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Regulating Knowledge Monopolies: The Case of the IPCC

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  • Tol, Richard S. J.

Abstract

The Intergovernmental Panel on Climate Change has a monopoly on the provision of climate policy advice at the international level and a strong market position in national policy advice. This may have been the intention of the founders of the IPCC. I argue that the IPCC has a natural monopoly, as a new entrant would have to invest time and effort over a longer period to perhaps match the reputation, trust, goodwill, and network of the IPCC. The IPCC is a not-for-profit organization, and it is run by nominal volunteers; it therefore cannot engage in the price-gouging that is typical of monopolies. However, the IPCC has certainly taken up tasks outside its mandate; the IPCC has been accused of haughtiness; innovation is slow; quality may have declined; and the IPCC may have used its power to hinder competitors. There are all things that monopolies tend to do, against the public interest. The IPCC would perform better if it were regulated by an independent body which audits the IPCC procedures and assesses its performance; if outside organizations would be allowed to bid for the production of reports and the provision of services under the IPCC brand; and if policy makers would encourage potential competitors to the IPCC.

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  • Tol, Richard S. J., 2010. "Regulating Knowledge Monopolies: The Case of the IPCC," Papers WP350, Economic and Social Research Institute (ESRI).
  • Handle: RePEc:esr:wpaper:wp350
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    Blog mentions

    As found by EconAcademics.org, the blog aggregator for Economics research:
    1. Regulating knowledge monopolies
      by Richard Tol in The Irish Economy on 2010-10-04 10:52:26
    2. Powerless Texas vs. Government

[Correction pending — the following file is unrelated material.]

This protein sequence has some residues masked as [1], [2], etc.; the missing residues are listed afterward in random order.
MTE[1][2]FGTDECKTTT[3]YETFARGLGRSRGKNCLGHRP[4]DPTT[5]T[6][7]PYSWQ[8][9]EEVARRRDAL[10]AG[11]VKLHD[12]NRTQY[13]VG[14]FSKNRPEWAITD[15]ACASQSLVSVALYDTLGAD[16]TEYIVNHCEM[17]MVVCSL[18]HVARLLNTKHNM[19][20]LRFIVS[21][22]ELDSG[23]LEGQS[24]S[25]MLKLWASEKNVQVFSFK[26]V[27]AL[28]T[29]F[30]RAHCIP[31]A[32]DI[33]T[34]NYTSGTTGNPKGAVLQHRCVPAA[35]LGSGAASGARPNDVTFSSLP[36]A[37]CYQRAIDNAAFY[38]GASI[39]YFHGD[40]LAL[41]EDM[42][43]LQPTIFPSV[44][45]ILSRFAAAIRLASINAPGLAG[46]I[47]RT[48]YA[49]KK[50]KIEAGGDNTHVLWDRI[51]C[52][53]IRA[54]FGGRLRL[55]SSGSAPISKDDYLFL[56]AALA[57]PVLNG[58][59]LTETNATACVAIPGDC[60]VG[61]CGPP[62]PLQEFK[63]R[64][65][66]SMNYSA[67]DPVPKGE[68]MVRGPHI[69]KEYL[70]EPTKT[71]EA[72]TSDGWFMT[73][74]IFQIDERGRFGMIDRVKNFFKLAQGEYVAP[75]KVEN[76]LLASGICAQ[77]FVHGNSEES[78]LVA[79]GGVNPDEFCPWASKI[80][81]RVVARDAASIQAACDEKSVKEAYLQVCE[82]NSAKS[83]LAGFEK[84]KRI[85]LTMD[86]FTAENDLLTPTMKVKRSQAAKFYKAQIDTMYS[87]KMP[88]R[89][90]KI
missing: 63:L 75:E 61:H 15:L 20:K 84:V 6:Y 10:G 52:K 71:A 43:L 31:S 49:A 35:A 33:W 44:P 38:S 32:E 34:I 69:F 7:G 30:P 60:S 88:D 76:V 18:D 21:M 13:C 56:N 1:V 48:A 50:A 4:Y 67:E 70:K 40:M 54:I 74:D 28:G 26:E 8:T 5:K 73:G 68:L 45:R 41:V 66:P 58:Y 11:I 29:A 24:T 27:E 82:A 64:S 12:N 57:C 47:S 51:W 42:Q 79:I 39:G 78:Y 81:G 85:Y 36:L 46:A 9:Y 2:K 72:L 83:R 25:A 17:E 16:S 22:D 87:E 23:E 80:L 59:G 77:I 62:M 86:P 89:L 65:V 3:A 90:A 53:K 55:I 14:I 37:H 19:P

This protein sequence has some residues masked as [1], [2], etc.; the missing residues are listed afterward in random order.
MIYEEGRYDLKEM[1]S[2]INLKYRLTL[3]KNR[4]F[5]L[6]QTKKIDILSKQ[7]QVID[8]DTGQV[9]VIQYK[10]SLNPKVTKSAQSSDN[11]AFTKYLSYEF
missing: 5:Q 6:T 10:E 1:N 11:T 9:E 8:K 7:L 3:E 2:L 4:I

by Wayne Lusvardi in MasterResource on 2021-06-20 06:00:08

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    2. James Ford & Will Vanderbilt & Lea Berrang-Ford, 2012. "Authorship in IPCC AR5 and its implications for content: climate change and Indigenous populations in WGII," Climatic Change, Springer, vol. 113(2), pages 201-213, July.
    3. Diana Liverman, 2016. "U.S. National climate assessment gaps and research needs: overview, the economy and the international context," Climatic Change, Springer, vol. 135(1), pages 173-186, March.
    4. Richard Tol, 2014. "Objective versus subjective assessments: The IPCC treatment of the total economic impact of climate change," Working Paper Series 6914, Department of Economics, University of Sussex Business School.
    5. Richard S. J. Tol, 2016. "The Impacts Of Climate Change According To The Ipcc," Climate Change Economics (CCE), World Scientific Publishing Co. Pte. Ltd., vol. 7(01), pages 1-20, February.
    6. Iñigo Capellán-Pérez & Mikel González-Eguino & Iñaki Arto & Alberto Ansuategi & Kishore Dhavala & Pralit Patel & Anil Markandya, 2014. "New climate scenario framework implementation in the GCAM integrated assessment model," Working Papers 2014-04, BC3.
    7. Richard S. J. Tol, 2022. "The IPCC and the challenge of ex post policy evaluation," Papers 2207.14724, arXiv.org.
    8. Foucart, Renaud & Schmidt, Robert C., 2019. "(Almost) efficient information transmission in elections," European Economic Review, Elsevier, vol. 119(C), pages 147-165.

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    Climate change/IPCC/natural monopoly/regulation/policy advice/Climate change/Climate policy/Policy;

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